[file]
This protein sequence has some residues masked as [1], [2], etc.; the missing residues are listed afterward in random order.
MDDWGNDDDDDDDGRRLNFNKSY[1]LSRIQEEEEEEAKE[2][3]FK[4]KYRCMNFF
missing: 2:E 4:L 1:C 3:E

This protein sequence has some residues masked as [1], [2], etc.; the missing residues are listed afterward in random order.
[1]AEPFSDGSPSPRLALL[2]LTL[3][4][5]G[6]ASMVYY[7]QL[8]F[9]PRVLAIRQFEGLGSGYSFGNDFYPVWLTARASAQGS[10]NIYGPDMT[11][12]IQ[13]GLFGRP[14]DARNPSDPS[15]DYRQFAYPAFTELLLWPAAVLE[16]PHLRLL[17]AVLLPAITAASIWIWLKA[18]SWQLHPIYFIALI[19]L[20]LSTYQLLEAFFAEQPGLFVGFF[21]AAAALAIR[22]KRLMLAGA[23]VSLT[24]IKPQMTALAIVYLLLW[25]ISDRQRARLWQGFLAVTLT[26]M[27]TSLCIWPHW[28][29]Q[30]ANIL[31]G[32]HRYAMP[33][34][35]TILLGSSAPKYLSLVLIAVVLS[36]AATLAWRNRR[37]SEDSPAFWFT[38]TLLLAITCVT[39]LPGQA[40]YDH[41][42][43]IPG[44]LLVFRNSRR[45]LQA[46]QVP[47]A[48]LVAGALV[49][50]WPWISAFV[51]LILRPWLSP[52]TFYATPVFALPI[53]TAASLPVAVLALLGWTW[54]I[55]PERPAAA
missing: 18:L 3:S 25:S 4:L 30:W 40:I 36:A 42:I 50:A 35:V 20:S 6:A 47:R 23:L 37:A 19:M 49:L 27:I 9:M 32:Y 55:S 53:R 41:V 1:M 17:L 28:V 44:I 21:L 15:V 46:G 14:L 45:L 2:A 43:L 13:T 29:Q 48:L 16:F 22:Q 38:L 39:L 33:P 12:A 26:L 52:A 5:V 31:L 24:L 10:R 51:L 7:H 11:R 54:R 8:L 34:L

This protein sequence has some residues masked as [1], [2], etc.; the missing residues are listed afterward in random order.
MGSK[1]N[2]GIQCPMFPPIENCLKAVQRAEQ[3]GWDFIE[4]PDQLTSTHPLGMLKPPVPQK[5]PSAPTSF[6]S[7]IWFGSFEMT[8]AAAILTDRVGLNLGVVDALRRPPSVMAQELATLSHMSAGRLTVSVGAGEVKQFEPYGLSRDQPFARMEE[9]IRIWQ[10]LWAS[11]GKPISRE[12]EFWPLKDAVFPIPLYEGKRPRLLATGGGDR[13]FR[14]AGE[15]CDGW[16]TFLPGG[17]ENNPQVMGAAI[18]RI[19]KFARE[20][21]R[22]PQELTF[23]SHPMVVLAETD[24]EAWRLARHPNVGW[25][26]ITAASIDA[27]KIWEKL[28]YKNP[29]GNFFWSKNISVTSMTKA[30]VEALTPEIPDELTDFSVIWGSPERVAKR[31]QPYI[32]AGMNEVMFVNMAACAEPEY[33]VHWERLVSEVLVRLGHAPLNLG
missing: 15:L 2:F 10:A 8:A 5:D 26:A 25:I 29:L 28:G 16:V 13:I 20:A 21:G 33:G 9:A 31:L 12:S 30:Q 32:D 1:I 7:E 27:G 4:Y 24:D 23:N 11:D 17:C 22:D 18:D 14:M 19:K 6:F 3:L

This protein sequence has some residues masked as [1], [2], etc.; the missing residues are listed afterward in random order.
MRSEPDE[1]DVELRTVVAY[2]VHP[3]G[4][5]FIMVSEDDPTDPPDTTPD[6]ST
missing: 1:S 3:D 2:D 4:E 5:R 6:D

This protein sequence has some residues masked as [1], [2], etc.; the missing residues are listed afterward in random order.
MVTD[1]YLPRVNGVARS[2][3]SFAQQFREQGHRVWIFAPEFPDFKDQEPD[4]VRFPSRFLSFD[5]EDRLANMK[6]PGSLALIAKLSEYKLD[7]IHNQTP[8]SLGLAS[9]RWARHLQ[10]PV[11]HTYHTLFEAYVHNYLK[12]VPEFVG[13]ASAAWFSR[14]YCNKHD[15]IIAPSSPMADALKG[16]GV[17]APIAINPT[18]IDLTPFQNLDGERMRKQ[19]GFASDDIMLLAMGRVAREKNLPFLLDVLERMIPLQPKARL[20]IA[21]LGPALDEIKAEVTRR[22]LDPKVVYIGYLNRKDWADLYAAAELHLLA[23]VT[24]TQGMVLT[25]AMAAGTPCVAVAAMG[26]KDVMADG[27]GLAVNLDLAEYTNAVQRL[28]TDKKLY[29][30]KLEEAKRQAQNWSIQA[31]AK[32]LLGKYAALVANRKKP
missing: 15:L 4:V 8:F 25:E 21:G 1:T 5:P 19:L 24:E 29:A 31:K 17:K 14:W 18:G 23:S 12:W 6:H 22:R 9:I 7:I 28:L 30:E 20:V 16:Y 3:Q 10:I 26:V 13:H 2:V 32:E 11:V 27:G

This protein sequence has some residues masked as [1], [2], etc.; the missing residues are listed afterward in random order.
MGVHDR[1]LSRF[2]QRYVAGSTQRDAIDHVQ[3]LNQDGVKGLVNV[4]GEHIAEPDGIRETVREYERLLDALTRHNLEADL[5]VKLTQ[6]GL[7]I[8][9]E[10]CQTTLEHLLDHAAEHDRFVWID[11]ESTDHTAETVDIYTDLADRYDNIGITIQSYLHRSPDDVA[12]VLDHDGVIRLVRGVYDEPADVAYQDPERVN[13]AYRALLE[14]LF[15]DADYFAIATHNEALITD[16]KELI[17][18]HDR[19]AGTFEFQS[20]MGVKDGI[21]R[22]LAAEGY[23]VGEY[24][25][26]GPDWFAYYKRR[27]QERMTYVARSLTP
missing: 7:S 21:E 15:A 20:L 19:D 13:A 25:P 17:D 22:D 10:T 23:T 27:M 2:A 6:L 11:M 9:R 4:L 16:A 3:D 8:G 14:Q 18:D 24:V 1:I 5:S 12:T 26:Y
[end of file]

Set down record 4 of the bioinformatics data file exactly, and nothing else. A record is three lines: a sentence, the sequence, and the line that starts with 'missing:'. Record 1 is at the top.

This protein sequence has some residues masked as [1], [2], etc.; the missing residues are listed afterward in random order.
MRSEPDE[1]DVELRTVVAY[2]VHP[3]G[4][5]FIMVSEDDPTDPPDTTPD[6]ST
missing: 1:S 3:D 2:D 4:E 5:R 6:D